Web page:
Flyers

Unlike 2007, Flyers should get immediate impact player at No. 2

Unlike 2007, Flyers should get immediate impact player at No. 2

On April 29, the Flyers’ fortune changed 10 years after the same event dealt them a blow that may have altered the team’s narrative over the last decade. This time, they won.

The Flyers, by the fruit of blind luck, jumped 11 spots in the draft lottery to No. 2. It was the largest hurdle in lottery history. It could be a moment we look back on as a game-changer. It could be many things. What it’s not is what happened on April 10, 2007, when the Flyers, who finished with an NHL-worst 56 points in 2006-07, lost the lottery to the Blackhawks.

Ten years ago, the lottery operated under a different system. Until 2013, the lottery consisted of the five teams with the fewest points in the standings. No team could move up more than four spots, and the team with the fewest points (the Flyers) could only pick either No. 1 or 2 in the draft. The Flyers had a 25 percent chance of getting the No. 1 pick.

We know the story. Chicago, which had an 8.1 percent chance at the top pick, won the lottery, and the Flyers, who had the worst season in franchise history, got sloppy seconds. The lottery system changed in 2013. Now, any team that does not qualify for the playoffs is eligible to win the lottery, which paved the avenue for the Flyers’ climb last month.

"I'm not sure it really matters," Paul Holmgren, then-Flyers' GM and now team president, told NHL.com on April 12, 2007, of losing the lottery. "The thing about having the first pick is you get the first pick. Now, we don't, but I'm confident we're still going to get a good player. As I've said all along, I'm not sure there's an immediate impact guy there anyway."

That is where the 2007 and 2017 similarities come into play. Ten years later, we know how the 2007 draft panned out, with Patrick Kane, the top pick, being head and shoulders atop the class, and James van Riemsdyk, whom the Flyers drafted No. 2, now playing in Toronto.

There was an immediate impact player in the 2007 draft, which is where Holmgren was wrong, and it was Kane, who scored at a 0.89 points per game clip in his rookie season, finishing with 72 points in 82 games.

van Riemsdyk never developed into an impact player with the Flyers. In 2013, the Flyers traded van Riemsdyk to the Maple Leafs, where he’s matured into a solid complementary scoring winger with a 30-goal season under his belt and two 60-plus-point campaigns.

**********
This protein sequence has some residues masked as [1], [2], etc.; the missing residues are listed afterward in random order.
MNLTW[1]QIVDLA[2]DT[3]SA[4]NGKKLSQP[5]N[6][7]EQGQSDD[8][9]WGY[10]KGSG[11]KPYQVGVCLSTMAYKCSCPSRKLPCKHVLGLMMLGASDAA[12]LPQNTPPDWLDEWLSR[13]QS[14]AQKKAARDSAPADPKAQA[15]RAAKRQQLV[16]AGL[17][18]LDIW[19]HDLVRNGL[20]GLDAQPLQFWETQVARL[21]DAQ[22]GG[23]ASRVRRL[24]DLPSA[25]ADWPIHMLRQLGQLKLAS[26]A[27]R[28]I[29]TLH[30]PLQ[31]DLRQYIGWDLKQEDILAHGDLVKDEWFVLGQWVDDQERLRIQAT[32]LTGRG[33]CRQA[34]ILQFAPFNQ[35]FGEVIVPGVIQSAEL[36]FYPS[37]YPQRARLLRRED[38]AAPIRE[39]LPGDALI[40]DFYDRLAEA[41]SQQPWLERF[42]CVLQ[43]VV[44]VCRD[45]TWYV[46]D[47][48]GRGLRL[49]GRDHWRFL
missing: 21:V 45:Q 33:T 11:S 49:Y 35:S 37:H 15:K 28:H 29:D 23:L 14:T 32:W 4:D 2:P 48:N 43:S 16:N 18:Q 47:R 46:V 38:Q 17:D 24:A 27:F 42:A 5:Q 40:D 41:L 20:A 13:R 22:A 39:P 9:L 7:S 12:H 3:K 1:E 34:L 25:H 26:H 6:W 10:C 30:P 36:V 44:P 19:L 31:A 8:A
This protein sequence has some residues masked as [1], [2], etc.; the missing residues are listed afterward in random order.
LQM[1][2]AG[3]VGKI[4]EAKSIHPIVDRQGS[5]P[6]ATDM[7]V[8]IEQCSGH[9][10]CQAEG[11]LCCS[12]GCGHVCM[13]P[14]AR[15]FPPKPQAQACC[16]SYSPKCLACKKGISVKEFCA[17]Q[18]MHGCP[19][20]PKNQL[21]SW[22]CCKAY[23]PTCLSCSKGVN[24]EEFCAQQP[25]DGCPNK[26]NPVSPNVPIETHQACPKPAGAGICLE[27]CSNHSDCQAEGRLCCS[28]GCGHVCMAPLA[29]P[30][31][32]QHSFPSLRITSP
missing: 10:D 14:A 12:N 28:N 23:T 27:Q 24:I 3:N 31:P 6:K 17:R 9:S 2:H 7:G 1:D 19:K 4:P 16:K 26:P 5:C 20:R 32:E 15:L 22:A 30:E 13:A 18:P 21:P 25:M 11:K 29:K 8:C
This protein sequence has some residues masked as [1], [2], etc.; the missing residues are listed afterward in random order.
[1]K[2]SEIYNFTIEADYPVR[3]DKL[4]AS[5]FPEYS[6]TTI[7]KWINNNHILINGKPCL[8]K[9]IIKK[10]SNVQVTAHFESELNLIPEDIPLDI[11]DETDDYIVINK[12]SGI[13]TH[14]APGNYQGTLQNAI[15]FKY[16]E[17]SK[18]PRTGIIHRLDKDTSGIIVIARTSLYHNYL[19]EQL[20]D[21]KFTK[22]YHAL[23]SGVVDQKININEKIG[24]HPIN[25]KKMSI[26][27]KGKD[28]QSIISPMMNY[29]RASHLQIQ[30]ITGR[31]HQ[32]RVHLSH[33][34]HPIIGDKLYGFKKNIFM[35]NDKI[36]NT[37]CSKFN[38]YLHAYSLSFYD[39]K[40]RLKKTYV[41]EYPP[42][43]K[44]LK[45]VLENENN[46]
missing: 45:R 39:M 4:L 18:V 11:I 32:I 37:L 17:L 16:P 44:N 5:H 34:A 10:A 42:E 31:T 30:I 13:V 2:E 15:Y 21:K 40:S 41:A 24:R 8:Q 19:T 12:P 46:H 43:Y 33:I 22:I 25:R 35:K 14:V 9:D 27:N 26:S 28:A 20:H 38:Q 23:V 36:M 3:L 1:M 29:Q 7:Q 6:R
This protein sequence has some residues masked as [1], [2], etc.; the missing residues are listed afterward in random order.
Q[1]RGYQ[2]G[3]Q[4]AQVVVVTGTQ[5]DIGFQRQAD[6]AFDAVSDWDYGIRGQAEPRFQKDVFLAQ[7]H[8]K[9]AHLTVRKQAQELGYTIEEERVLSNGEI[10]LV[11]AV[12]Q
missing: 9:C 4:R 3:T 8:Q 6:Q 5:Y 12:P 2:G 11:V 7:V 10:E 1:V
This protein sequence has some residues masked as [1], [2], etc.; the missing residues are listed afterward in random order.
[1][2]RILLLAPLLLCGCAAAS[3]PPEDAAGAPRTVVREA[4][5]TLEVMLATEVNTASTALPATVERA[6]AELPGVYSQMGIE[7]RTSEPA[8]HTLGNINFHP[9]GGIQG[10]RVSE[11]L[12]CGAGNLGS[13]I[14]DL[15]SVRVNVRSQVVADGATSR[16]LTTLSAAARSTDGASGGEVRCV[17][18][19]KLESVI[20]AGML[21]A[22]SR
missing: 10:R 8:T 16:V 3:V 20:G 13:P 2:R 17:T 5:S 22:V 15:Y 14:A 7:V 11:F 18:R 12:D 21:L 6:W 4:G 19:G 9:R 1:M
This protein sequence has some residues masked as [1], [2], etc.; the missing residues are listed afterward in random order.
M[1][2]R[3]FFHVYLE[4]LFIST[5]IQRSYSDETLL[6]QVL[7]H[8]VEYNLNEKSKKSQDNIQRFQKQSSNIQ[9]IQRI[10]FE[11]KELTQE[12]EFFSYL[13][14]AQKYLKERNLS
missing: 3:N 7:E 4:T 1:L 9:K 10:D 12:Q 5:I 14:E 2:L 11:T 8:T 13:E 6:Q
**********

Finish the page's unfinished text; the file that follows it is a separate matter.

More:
“We were both put in different situations and we were both in different stages, I guess of our hockey development,” van Riemsdyk told The Daily Herald, a Chicago-area newspaper, May 27, 2010. “I did what I thought was best for me to be a better player, and he was obviously ready to make that jump right after the draft. He made it happen right away.”

If we go back to 2007, it was not considered to be a slam dunk atop the draft. It was a three-player race between Kane, van Riemsdyk and Kyle Turris, who went No. 3 to Arizona. There was thought that even if the Flyers had the top pick, “JVR” would have been the pick. 

“All three of these kids were very close. Very close,” Holmgren told Kevin Kurz, now with NBC Sports Bay Area, after the draft on June 23, 2007. “We’d have been happy with any of them, but you have to make a decision and James ended up on top.”

Fast forward to this year. The Flyers’ luck shifted. They finished with 88 points, seven points out of a playoff spot. Without the lottery, they would have picked 13th in what general manager Ron Hextall has described as “an average draft” — like it was in 2007, a draft that generated five All-Stars, including the Flyers’ Jakub Voracek, who was drafted seventh overall by Columbus, and van Riemsdyk is not one of them. There were several big misses in the draft.

This year, it's widely considered a two-player draft, with Brandon Wheat Kings center Nolan Patrick and Halifax Mooseheads center Nico Hischier as the cream of this year’s crop. Barring any unforeseen surprises, the Flyers will come away with either Patrick or Hischier come June 23. It really is as simple as whoever New Jersey does not take at No. 1.

But that is where we see the difference between 2007 and 2017 for the Flyers. Ten years ago, the Flyers played their way into a top-two pick and rotten luck cost them the top pick. Their choice was between the two players Chicago didn’t take — van Riemsdyk and Turris.

In van Riemsdyk, the Flyers were drafting a player who came up in the USA Hockey National Team Development Program and still needed years to develop. He decided to play at the University of New Hampshire before turning pro after his sophomore season.

With either Patrick or Hischier — it seems to be a pick-your-poison situation — the Flyers will be getting a player closer to making an immediate impact than they did in 2007. Neither will have the impacts we have seen from the No. 2 picks from the last two drafts — Jack Eichel and Patrik Laine.